Sundance 2020: Omniboat: A Fast Boat Fantasia, by David Bax
If it makes you feel safer to be able to assign a movie to a genre then you can call Omniboat: A Fast Boat Fantasia, the first feature length movie from the Miami collective known as the Borscht Corporation, a “portmanteau film,” meaning an anthology film in which each entry is connected to the whole. Usually, these are horror movies but–while there are horror sequences to be found in Omniboat, like a tense sea monster thriller or a sci-fi-infused short story that manages to invoke both Rick Ross and Daniel Goldhaber’s Cam–there are also entries that range from sketch comedy to interpretative dance to tongue-in-cheek style parodies in various forms and aspect ratios. The center that holds it all together is no more than a single speedboat and no less than a validating cry from our fleeting location, here and now, on the downslope of human existence.
Omniboat‘s narrative throughline is the story of real estate developer Jim Cummings (Mel Rodriguez) and his increasingly quixotic dream of building a new shore-front luxury tower even as Miami’s waters are rising and the largest hurricane in the city’s history is on the horizon. Other than that, the movie consists of the various misadventures of the many owners of a cigarette boat named Lay’n Pipe 2. The surprisingly stacked cast playing these fortunate and unfortunate souls includes Jon Glaser, Rhea Butcher, Cameron Esposito, Adam Devine, Adam Pally, Finn Wolfhard, Luther Campbell, Casey Wilson, Danielle Schneider, Jessica Williams and Robert freaking Redford.
Boats like Lay’n Pipe 2 are status symbols so it’s no surprise how many of Omniboat‘s shorts concern people who identify with the vessel. Wilson’s character literally falls in love with it while Eliezer Castro’s abandons his family to live as the boat in a virtual reality space. At times, the boat itself is sentient. And in at least one other segment, this theme of identifying with the things we purchase extends to include a sea creature struggling to keep up with the money it owes on the human body it inhabits.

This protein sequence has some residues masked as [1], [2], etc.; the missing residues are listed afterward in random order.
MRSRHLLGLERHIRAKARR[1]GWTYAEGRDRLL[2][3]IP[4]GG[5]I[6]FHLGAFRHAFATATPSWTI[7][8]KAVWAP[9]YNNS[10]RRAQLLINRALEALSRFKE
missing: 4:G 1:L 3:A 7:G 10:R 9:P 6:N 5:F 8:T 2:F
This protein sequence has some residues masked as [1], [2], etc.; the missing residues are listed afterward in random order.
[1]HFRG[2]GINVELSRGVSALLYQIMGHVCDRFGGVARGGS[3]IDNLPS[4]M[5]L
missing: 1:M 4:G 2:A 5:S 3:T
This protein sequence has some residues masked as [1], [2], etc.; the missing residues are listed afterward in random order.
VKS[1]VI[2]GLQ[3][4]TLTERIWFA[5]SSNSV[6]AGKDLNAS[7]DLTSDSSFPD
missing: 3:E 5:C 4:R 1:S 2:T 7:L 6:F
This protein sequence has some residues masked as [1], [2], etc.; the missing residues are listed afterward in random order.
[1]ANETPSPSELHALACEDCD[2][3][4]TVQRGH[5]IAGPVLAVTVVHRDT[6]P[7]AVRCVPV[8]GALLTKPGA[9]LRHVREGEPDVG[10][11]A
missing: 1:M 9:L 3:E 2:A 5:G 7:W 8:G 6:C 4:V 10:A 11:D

In that story, the term “affordability crisis” is invoked when it seems the creature is going to have to give the body back to the black magic dealer who sold it. Repossession is also the crux of Devine’s story, where he places an ostentatiously rich dude who has to abandon the speedboat when his fortunes change. The difficulty of maintaining opulence–and the difficulty of letting go of it–are fertile themes in a city that’s a hot vacation spot seemingly destined to be swallowed up by rising waters in the near future.
Jim Cummings starts the movie with a tribute to the enterprising, hard-working Americans who turned an uninhabitable swamp into a vibrant metropolis. Later, he refers to his own desire to build “something eternal.” Omniboat: A Fast Boat Fantasia takes us on a wet and wild ride for two hours only to reminds us that the swamp is the only eternal thing in South Florida. And when it’s done with Miami, it’s coming for the rest of us.